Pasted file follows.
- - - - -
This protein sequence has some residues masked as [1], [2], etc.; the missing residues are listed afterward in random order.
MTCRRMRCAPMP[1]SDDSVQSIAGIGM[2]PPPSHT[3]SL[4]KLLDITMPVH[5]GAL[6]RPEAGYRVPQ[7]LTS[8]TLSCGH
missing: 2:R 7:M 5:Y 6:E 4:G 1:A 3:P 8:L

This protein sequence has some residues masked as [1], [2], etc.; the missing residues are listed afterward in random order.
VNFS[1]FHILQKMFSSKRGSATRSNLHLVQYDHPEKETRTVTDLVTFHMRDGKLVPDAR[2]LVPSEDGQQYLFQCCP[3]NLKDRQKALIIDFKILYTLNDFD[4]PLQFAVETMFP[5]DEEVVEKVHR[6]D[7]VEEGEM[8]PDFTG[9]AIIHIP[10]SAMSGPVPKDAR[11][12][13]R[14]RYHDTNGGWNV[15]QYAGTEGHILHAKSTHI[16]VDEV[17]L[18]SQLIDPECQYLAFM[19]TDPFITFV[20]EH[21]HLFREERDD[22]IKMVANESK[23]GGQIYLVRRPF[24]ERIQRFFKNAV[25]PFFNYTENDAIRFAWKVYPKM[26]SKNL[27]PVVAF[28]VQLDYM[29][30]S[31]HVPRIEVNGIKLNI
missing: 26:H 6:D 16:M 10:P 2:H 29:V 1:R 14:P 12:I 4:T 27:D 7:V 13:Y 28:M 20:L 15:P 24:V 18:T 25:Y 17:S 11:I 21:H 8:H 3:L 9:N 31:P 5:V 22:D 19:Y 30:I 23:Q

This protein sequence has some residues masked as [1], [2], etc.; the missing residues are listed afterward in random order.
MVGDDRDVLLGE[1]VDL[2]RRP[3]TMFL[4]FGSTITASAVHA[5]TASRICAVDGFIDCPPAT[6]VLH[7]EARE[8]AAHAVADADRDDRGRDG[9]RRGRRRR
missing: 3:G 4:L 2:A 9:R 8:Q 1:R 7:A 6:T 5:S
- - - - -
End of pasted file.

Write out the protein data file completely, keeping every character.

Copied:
This protein sequence has some residues masked as [1], [2], etc.; the missing residues are listed afterward in random order.
MTCRRMRCAPMP[1]SDDSVQSIAGIGM[2]PPPSHT[3]SL[4]KLLDITMPVH[5]GAL[6]RPEAGYRVPQ[7]LTS[8]TLSCGH
missing: 2:R 7:M 5:Y 6:E 4:G 1:A 3:P 8:L

This protein sequence has some residues masked as [1], [2], etc.; the missing residues are listed afterward in random order.
VNFS[1]FHILQKMFSSKRGSATRSNLHLVQYDHPEKETRTVTDLVTFHMRDGKLVPDAR[2]LVPSEDGQQYLFQCCP[3]NLKDRQKALIIDFKILYTLNDFD[4]PLQFAVETMFP[5]DEEVVEKVHR[6]D[7]VEEGEM[8]PDFTG[9]AIIHIP[10]SAMSGPVPKDAR[11][12][13]R[14]RYHDTNGGWNV[15]QYAGTEGHILHAKSTHI[16]VDEV[17]L[18]SQLIDPECQYLAFM[19]TDPFITFV[20]EH[21]HLFREERDD[22]IKMVANESK[23]GGQIYLVRRPF[24]ERIQRFFKNAV[25]PFFNYTENDAIRFAWKVYPKM[26]SKNL[27]PVVAF[28]VQLDYM[29][30]S[31]HVPRIEVNGIKLNI
missing: 26:H 6:D 16:M 10:P 2:H 29:V 1:R 14:P 12:I 4:T 27:D 7:V 13:Y 28:M 20:L 15:P 24:V 18:T 25:Y 17:S 11:I 21:H 8:H 3:L 9:N 31:P 5:V 22:D 19:Y 30:I 23:Q

This protein sequence has some residues masked as [1], [2], etc.; the missing residues are listed afterward in random order.
MVGDDRDVLLGE[1]VDL[2]RRP[3]TMFL[4]FGSTITASAVHA[5]TASRICAVDGFIDCPPAT[6]VLH[7]EARE[8]AAHAVADADRDDRGRDG[9]RRGRRRR
missing: 3:G 4:L 2:A 9:R 8:Q 1:R 7:A 6:T 5:S